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'I'm a first time voter and I got to see democracy unfold in front of my eyes at the RDS'

Ruby Hughes was let loose in the RDS count centre and loved it.

Scenes from the RDS count centre Paschal Donohoe TD, Fine Gael Dublin Central celebrating with his supporters at the RDS .
Scenes from the RDS count centre Paschal Donohoe TD, Fine Gael Dublin Central celebrating with his supporters at the RDS .
Image: Sam Boal

AFTER AN ENDLESS, self-doubt evoking week of Leaving Cert mocks, Friday couldn’t have held out her remedial hand quickly enough.

Considering the time and surprising amount of emotional investment I put into the weeks leading up to this particular Friday night, you can only imagine my excitement leaving mi casa, ID in hand, ready to wreak a little havoc… positive havoc, for a change.

Because on this particular Friday: I voted for the first time.

Putting pencil to paper 

I took my small but not insignificant voice down to my sister’s national school. Putting blunt lead pencil to paper, I made sure not to forget the chronology of my 1, 2, 3.

In a dinky little voting corner, the weight of 4.595 million people was on my shoulders. I voted, and my God did I vote, trying to accept that no matter how much I tried, I alone couldn’t fix everybody’s problems, something that was difficult to accept.

27/2/2016. General Election 2016 - Counting of Vot Scenes from the RDS count centre Paschal Donohoe TD, Fine Gael Dublin Central celebrating with his supporters at the RDS . Source: Sam Boal

Having dipped my toe into talking about politics, I know I am no debater – not totally composed in my emotions and not particularly good at vocally holding my own. I’m not a pushover though, rest assured there was a silent revolution on my ballot paper. Viva la lead pencil.

A certain amount of strategy went into my final decision. There was no need for a whiteboard and diagrams though – I had twelve candidates to chose from, huh. I’m not going to disclose too much of my personal opinion as I am in no mood for the dog’s abuse that can follow from making political preferences public.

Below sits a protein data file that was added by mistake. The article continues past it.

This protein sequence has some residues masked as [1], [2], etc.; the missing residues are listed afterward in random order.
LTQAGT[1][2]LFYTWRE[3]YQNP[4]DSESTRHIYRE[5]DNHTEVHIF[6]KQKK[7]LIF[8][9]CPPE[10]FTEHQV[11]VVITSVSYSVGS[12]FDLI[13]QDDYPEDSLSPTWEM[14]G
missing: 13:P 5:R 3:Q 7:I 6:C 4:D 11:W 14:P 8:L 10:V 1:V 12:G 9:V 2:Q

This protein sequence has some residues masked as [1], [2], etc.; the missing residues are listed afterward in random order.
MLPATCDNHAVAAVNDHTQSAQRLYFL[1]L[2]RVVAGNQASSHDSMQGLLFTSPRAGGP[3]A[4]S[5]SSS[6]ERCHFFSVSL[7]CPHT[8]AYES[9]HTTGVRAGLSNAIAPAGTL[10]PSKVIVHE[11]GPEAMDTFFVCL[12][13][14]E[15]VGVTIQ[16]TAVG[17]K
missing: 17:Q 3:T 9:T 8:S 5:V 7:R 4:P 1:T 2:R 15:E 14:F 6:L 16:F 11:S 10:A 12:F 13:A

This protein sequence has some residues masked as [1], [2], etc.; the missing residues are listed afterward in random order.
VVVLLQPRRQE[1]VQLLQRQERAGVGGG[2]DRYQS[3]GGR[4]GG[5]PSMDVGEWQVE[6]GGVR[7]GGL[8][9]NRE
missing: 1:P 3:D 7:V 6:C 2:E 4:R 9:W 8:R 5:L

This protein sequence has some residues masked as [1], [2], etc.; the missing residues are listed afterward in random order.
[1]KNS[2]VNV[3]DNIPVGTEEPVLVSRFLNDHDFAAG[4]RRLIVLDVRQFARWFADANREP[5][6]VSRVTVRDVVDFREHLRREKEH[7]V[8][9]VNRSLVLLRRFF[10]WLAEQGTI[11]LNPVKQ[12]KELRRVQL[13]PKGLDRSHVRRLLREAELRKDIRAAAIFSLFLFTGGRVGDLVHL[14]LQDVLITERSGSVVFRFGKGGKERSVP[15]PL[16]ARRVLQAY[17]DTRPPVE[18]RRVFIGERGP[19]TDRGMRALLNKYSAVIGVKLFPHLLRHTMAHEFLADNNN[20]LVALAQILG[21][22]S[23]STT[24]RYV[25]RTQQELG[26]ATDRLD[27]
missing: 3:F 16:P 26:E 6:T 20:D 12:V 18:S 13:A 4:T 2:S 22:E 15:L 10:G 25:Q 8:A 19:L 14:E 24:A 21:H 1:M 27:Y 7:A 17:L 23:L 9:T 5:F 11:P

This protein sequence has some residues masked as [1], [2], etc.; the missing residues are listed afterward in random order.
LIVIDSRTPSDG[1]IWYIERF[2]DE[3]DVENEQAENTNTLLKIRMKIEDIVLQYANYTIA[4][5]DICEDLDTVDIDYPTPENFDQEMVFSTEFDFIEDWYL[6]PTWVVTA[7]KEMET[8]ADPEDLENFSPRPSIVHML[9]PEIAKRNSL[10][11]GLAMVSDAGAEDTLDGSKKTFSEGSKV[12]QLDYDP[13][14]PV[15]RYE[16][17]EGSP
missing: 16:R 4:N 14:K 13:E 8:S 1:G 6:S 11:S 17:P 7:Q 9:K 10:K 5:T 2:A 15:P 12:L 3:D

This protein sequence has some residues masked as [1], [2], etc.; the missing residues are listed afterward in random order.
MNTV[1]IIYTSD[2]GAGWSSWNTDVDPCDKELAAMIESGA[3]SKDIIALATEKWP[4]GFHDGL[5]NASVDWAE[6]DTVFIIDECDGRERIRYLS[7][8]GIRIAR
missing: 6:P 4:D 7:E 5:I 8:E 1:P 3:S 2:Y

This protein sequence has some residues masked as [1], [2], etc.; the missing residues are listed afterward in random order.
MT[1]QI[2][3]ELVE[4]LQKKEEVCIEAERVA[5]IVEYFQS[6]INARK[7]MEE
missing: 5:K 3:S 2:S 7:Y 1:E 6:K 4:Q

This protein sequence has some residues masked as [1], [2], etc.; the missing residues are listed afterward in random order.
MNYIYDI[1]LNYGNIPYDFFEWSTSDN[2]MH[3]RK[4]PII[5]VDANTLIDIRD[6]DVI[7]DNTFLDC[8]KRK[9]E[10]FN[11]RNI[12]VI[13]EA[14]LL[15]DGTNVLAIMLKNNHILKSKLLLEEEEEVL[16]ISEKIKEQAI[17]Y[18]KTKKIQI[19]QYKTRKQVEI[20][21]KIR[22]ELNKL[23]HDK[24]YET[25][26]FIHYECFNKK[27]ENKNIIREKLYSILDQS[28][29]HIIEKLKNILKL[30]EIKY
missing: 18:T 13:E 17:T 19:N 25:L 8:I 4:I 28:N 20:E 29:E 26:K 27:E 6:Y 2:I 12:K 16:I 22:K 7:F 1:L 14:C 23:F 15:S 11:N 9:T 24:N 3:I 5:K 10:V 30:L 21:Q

Underwhelmed by the ballot paper 

However, I voted in Dún Laoghaire, traditionally an interesting constituency, so I regret to say I was slightly underwhelmed by the choices on my ballot paper.

I felt no personal connection to any of them. As a first time voter, I didn’t particularly hear any voice for the early 20-somethings, a wonky period in life to say the least. Will I be valued after I finally get my degree? Will our jobs and homes be secure in fifteen years time if we work hard? Will this be a society we want to start families in?

And for the love of God, will somebody please get the pitchforks out over those extra 25 points awarded to higher level maths students?!

The RDS count centre at 9am the following day was nothing short of a spectacle.

From my experience it had the air of exam hall jitters and the concentration felt in the PaddyPower betting hut at Leopardstown on St. Stephen’s race day. I loved it.

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27/2/2016. General Election 2016 - Counting of Vot Source: Sam Boal

Pandora’s boxes were opened and spilled out their contents: hundreds upon hundreds of other paper revolutions, and with breathless tension, the tallying began. After explaining my reason for being at the count to many journalists, media gurus and the odd hopeful candidate, I was told “well, no better place to see democracy in action”.

Seeing democracy in action

That’s what it was, democracy in action, and without a doubt, the best type of democracy.

A full blown identity crisis if you will, Ireland reestablishing herself and her personality. Roaming the hall, trying to catch a glimpse of the evolving tally sheets (tricky when I stand at a mere 5”5) became a slight obsession. It was social studies, geography and politics unfolding right before my eyes, amazing.

After a half hour of this espionage carry-on, I felt I was walking a few paces in the shoes of the voters from all ends of Dublin. Thousands upon thousands of people’s plea for a better system, manifested in every which way you could think of, individual revolutions gaining support from one another, small voices growing together, now hollering choirs.

My morning spent in the RDS was a morning well spent, and something I will absolutely force upon my brother and sister when they’re of voting age. I am far from good with numbers, or economic policy, and I do not have the solution for ensuring every man, woman and child has a roof over their head.

But I’m listening all the time, and remain fascinated with society and how Ireland figures out her identity crises’ time and again. I was given a legal voice in this country less than 100 years ago, well, not at 18, that came later… but with it I promise I will continue to do what I feel is best for Ireland. I would urge young voters to find their voice and know that it really really does count. I’ve seen thousands of individual voices speaking out, each one of them making a difference.

First-time voter Ruby Hughes (18) is a Leaving Cert student at St Andrew’s College in Dublin. Having been thoroughly bitten by the politics bug, she plans to pursue the hopey-changey thing during life after school.

The low-downs: The 10 candidates who secured the least votes this election>

Read: Public speaking can be nerve-wracking. Here’s some tips on how to do it well>


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